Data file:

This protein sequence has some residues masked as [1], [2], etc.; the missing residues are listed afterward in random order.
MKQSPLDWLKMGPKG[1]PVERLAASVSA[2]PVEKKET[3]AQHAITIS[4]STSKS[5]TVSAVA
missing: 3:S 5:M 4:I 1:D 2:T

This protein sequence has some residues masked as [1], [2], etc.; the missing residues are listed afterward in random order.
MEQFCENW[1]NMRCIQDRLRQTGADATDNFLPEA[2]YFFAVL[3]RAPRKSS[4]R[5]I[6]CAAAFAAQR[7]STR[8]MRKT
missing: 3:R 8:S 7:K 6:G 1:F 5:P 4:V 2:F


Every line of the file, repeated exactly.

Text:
This protein sequence has some residues masked as [1], [2], etc.; the missing residues are listed afterward in random order.
MKQSPLDWLKMGPKG[1]PVERLAASVSA[2]PVEKKET[3]AQHAITIS[4]STSKS[5]TVSAVA
missing: 3:S 5:M 4:I 1:D 2:T

This protein sequence has some residues masked as [1], [2], etc.; the missing residues are listed afterward in random order.
MEQFCENW[1]NMRCIQDRLRQTGADATDNFLPEA[2]YFFAVL[3]RAPRKSS[4]R[5]I[6]CAAAFAAQR[7]STR[8]MRKT
missing: 3:R 8:S 7:K 6:G 1:F 5:P 4:V 2:F